Brand community-building can transform a “no” into a “yes” and vice versa.
BY PATRICK MCGOVERN
One of the great things about travel is the opportunity to see how people interact in different cultures. And yet, the more you travel, the more you’ll find that people are people, wherever you go. There are fundamentals that hold true for all of us.
I experienced a great example of this when I attended the premiere of an Oscar-nominated foreign film recently. Okay, it was travelling of the armchair variety, but foreign films can often broaden the mind equally well!
Simply titled “No,” the film relates the story of a campaign to oust Chilean dictator Augusto Pinochet in the late 1980s. The unlikely hero is a young advertising creative director, who is called on to advise the anti-Pinochet coalition in a Yes-or-No referendum on extending the dictator’s presidency.
It’s a surprisingly fun, lighthearted and human film that, even with subtitles, feels intimate and personal. It is compelling largely because it is much more about people than politics.
René, the young ad man, is reluctant at first to get involved because it’s a distinctly poor career choice to take the “No” side. But when he sees the TV ad the coalition wants to run, filled with torture victims, statistics on the numbers of “disappeared” people and political prisoners, he can’t help asking, “Do you really think you’ll win with this?”
The frank answer from the opposition leaders is, of course not. The election, they say, is certainly rigged. And besides, the only two constituencies with any likelihood of joining their cause are the disaffected, unemployed youth and the impoverished elderly. But these two groups have nothing in common demographically and have completely divergent interests. “It’s impossible!” states one of the organizers.
Keeping a low profile from his boss, René is seen working at his kitchen table to design a hopeful, colourful logo and slogan. A positive attitude begins to take hold, but as the campaign progresses the regime puts its propaganda machine into high gear. With full-day control of the state TV channel, against the opposition’s allotted 15 minutes each night, the military-backed regime denies any atrocities or wrongdoing. The opposition wants to counter this lie by putting actual witnesses on screen. “We need more testimonials,” says the leader of the coalition. “No,” says René. “We need more humour!”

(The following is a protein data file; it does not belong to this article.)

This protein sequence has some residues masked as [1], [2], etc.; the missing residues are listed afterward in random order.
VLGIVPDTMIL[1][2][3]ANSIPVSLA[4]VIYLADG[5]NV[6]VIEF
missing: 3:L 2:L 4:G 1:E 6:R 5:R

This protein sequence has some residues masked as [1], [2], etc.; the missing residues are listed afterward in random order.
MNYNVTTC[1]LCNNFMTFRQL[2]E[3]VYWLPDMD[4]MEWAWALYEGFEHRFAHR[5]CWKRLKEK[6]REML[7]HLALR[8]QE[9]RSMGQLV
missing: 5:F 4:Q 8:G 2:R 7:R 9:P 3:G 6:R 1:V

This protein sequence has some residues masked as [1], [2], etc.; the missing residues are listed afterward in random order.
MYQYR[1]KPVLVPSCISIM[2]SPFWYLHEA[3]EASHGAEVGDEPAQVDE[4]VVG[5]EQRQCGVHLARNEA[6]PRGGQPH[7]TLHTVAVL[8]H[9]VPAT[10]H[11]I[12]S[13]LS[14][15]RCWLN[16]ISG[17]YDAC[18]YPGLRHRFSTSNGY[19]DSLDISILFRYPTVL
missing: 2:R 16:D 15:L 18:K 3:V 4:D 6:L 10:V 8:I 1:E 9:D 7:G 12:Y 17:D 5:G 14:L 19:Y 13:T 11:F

It won’t be a spoiler to tell you which side won, you can look it up in your history books because this is a real story. In the end, it was colour, humour and hope for the future that won the day.
The message is that you can’t build a strong, positive brand by shocking people. One of the great myths of advertising and marketing is the notion that all you have to do is shout loud and get attention to win in the marketplace. As this story illustrates so well, that wasn’t true in the ‘80s, and it’s even less true today. With the omnipresence of the Internet and social media, content that repels people rather than attracting them can hurt you faster than ever—and the repercussions can last longer than ever.
The way to win is to draw people in—this is what the brand community perspective makes clear. Some people think brand community is a new notion, invented in 2004 by Facebook. Actually, it’s not new at all. It’s one of those fundamental shared characteristics of people everywhere—they want to align themselves with communities with which they feel a positive connection.
An example of how this applies to the meeting and event planning industry was brought forward in the April.May 2013 issue of this magazine (“Hard Wired: Meetings Content Online,” page 21). It was noted that event organizers are hesitant to put the content of their meetings online. The fear is that potential attendees will stay away if they think the content is easily available, without the travel.
When you think about it, this is a negative approach to persuasion. It’s natural to want to say, “If you don’t come in person, you’ll miss out!” But it can be more powerful—and positive—to say, “Participate with us in any way that works for you.” In reality, many organizations have found that putting content online increases attendance at the next event. People see it and say, “I want to be part of that!”
Finding a positive way to express your brand values is the best way to win. Why? Because it draws people in!
Patrick McGovern is partner and chief strategy officer at Blade Creative Branding Inc., a Toronto-based branding, advertising and marketing solutions firm. firstname.lastname@example.org